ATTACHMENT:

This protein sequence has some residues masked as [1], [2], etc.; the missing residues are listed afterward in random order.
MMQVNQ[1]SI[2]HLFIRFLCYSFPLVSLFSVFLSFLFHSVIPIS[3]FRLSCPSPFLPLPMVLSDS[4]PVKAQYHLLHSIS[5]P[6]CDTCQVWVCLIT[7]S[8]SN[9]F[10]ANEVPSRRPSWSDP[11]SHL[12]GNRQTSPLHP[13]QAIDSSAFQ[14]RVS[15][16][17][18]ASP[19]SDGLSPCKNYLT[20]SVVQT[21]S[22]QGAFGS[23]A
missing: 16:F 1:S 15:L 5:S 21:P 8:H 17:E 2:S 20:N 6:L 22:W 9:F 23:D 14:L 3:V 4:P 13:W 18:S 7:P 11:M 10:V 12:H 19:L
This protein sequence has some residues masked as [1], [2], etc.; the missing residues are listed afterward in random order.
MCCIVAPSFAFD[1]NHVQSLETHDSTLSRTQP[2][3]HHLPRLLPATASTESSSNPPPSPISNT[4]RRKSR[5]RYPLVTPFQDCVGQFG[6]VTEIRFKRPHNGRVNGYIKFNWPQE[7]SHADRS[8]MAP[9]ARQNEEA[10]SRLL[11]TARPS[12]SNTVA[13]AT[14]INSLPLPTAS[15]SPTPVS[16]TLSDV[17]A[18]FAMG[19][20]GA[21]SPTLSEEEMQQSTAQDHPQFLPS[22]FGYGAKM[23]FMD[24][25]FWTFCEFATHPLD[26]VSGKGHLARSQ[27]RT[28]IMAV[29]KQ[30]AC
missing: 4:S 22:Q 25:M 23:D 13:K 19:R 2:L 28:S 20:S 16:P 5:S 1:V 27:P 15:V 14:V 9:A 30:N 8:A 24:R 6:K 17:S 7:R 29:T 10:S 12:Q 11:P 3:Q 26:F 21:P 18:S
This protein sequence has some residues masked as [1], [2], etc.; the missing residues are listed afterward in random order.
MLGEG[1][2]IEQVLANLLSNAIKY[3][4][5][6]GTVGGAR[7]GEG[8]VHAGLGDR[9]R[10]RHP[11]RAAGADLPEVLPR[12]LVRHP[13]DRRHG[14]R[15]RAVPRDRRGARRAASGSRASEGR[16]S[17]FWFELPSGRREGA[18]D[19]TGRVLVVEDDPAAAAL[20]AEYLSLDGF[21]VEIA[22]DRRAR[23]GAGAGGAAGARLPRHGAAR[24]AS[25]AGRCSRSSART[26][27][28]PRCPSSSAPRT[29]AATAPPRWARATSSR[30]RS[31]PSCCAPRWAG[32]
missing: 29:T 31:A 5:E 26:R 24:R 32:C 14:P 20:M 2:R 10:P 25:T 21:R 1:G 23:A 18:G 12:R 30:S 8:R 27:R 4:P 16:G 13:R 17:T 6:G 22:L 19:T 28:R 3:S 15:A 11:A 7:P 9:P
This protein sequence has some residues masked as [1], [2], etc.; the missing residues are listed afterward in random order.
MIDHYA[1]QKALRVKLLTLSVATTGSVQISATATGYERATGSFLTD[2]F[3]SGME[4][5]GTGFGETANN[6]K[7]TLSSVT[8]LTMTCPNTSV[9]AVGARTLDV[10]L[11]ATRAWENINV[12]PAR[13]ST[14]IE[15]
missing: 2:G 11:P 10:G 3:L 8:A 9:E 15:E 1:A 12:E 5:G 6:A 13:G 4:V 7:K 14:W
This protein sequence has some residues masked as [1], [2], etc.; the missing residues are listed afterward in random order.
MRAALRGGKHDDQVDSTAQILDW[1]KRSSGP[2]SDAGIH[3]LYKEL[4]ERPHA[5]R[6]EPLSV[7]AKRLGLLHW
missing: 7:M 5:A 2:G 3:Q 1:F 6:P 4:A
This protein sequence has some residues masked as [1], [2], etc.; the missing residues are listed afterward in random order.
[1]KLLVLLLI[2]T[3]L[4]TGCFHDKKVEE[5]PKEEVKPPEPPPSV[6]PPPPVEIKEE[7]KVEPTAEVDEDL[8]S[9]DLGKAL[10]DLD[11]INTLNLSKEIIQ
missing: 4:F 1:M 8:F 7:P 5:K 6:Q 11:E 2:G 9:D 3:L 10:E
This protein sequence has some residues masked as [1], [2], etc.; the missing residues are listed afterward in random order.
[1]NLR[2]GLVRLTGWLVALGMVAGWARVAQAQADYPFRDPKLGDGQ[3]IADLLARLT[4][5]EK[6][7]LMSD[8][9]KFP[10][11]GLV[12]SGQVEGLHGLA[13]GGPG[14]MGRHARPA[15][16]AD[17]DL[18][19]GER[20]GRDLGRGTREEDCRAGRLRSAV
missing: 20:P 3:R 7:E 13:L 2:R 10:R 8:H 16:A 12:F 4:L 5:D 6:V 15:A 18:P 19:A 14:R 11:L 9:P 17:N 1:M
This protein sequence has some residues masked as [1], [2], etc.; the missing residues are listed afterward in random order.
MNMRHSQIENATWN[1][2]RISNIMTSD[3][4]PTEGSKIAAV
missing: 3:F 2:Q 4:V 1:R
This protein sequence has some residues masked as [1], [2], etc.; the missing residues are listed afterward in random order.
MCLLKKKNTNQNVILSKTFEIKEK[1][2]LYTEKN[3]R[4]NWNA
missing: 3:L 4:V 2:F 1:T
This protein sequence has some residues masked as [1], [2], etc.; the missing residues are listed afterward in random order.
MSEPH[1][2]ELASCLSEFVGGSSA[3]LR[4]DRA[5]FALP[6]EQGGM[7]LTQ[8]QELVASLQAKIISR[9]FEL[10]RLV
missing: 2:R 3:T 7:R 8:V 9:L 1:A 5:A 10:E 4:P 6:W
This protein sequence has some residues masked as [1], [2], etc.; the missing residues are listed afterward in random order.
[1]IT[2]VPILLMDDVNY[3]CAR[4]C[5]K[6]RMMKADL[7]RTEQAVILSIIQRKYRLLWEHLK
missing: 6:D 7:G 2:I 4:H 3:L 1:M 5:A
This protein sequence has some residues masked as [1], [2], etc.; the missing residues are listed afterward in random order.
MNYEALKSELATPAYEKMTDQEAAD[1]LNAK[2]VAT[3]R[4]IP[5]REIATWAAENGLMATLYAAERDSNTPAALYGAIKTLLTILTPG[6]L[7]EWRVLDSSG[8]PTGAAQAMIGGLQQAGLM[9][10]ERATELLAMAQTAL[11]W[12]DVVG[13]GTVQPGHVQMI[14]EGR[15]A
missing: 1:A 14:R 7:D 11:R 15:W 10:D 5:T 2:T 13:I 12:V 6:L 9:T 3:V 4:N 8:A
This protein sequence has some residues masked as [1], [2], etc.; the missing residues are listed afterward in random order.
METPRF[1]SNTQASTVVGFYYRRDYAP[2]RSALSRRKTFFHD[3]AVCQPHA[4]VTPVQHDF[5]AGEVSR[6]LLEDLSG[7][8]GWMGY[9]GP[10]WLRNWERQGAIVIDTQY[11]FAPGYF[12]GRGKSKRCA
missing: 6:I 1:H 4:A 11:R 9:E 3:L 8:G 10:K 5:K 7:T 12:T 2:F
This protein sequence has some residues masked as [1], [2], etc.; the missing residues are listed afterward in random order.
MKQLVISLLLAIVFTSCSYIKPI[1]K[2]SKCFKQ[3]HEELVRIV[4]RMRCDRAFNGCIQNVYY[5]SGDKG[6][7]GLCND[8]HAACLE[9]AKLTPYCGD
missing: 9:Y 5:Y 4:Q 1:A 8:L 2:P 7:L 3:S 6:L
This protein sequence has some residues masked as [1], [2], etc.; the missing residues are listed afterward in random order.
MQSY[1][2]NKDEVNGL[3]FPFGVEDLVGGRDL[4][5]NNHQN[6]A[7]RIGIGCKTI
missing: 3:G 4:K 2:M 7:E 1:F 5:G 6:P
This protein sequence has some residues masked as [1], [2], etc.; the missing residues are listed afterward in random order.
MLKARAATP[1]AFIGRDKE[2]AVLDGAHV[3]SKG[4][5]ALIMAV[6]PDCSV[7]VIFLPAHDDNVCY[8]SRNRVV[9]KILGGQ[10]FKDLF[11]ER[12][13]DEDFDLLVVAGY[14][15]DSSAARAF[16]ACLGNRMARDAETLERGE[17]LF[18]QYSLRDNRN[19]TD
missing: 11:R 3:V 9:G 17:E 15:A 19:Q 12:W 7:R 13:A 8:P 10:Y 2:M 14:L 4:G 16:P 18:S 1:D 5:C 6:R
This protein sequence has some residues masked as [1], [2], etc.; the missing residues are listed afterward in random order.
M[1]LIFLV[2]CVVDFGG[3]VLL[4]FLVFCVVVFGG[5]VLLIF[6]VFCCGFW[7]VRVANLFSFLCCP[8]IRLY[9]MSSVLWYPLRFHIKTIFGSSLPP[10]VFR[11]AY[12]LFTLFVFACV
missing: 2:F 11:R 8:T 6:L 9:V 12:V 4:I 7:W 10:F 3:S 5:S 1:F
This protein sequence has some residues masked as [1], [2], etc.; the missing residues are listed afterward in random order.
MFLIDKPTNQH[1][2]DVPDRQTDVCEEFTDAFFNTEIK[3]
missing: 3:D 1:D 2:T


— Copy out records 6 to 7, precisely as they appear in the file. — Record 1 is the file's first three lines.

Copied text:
This protein sequence has some residues masked as [1], [2], etc.; the missing residues are listed afterward in random order.
[1]KLLVLLLI[2]T[3]L[4]TGCFHDKKVEE[5]PKEEVKPPEPPPSV[6]PPPPVEIKEE[7]KVEPTAEVDEDL[8]S[9]DLGKAL[10]DLD[11]INTLNLSKEIIQ
missing: 4:F 1:M 8:F 7:P 5:K 6:Q 11:E 2:G 9:D 3:L 10:E
This protein sequence has some residues masked as [1], [2], etc.; the missing residues are listed afterward in random order.
[1]NLR[2]GLVRLTGWLVALGMVAGWARVAQAQADYPFRDPKLGDGQ[3]IADLLARLT[4][5]EK[6][7]LMSD[8][9]KFP[10][11]GLV[12]SGQVEGLHGLA[13]GGPG[14]MGRHARPA[15][16]AD[17]DL[18][19]GER[20]GRDLGRGTREEDCRAGRLRSAV
missing: 20:P 3:R 7:E 13:L 2:R 10:R 8:H 16:A 12:F 4:L 5:D 6:V 15:A 18:P 19:A 14:R 11:L 9:P 17:N 1:M